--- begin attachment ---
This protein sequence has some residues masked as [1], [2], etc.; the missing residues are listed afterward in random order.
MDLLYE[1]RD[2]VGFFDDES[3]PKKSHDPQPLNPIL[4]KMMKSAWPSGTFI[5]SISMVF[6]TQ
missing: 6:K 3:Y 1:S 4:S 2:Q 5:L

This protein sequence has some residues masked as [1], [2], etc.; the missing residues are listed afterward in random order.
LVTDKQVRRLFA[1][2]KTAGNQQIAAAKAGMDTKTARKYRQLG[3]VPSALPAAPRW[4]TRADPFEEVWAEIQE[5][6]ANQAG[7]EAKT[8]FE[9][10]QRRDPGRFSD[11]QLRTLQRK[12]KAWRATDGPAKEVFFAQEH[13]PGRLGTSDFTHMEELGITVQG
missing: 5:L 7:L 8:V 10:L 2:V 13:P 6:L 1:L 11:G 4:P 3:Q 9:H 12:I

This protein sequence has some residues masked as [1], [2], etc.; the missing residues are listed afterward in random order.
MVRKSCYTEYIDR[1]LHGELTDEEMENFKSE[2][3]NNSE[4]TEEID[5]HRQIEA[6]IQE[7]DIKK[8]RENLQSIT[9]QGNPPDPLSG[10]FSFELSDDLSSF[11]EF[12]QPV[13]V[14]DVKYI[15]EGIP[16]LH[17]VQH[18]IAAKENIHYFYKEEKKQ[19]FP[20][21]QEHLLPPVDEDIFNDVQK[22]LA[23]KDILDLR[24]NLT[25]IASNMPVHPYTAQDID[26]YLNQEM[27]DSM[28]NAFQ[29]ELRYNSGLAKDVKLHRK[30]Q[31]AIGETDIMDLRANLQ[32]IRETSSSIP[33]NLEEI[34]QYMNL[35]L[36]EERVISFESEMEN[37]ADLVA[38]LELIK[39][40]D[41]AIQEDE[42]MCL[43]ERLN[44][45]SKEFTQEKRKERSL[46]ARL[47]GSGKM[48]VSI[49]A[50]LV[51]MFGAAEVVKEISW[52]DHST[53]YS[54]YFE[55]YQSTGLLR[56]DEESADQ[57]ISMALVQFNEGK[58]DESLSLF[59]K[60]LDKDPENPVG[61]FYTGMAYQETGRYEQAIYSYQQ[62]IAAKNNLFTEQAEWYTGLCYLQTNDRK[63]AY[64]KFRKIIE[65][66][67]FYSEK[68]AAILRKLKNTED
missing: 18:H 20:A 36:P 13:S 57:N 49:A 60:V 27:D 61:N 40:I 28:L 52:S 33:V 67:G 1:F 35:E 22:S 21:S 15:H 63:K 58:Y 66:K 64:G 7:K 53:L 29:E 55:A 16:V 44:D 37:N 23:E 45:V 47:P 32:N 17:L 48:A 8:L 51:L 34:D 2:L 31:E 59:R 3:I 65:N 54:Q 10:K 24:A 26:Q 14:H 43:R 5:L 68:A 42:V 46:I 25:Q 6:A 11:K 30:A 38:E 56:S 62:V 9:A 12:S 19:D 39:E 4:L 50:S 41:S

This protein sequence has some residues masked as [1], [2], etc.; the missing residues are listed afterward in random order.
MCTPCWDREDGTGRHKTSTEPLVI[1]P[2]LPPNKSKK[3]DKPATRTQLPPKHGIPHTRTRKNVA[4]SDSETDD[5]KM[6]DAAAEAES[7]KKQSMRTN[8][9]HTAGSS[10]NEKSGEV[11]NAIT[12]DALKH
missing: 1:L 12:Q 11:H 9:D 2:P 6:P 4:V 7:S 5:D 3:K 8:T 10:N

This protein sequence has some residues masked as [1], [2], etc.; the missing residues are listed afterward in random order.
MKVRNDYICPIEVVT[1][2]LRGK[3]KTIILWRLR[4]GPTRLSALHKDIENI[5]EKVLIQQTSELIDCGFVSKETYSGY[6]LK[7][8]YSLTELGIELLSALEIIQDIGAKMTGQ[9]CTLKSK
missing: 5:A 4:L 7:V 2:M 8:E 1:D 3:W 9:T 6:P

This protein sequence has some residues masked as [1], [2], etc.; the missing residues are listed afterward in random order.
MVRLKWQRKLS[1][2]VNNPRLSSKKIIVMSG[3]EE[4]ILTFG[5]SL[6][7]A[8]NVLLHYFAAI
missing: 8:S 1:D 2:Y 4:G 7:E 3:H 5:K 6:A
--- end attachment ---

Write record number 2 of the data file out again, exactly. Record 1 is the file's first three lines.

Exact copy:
This protein sequence has some residues masked as [1], [2], etc.; the missing residues are listed afterward in random order.
LVTDKQVRRLFA[1][2]KTAGNQQIAAAKAGMDTKTARKYRQLG[3]VPSALPAAPRW[4]TRADPFEEVWAEIQE[5][6]ANQAG[7]EAKT[8]FE[9][10]QRRDPGRFSD[11]QLRTLQRK[12]KAWRATDGPAKEVFFAQEH[13]PGRLGTSDFTHMEELGITVQG
missing: 5:L 7:L 8:V 10:L 2:V 13:P 6:L 1:L 11:G 4:P 3:Q 9:H 12:I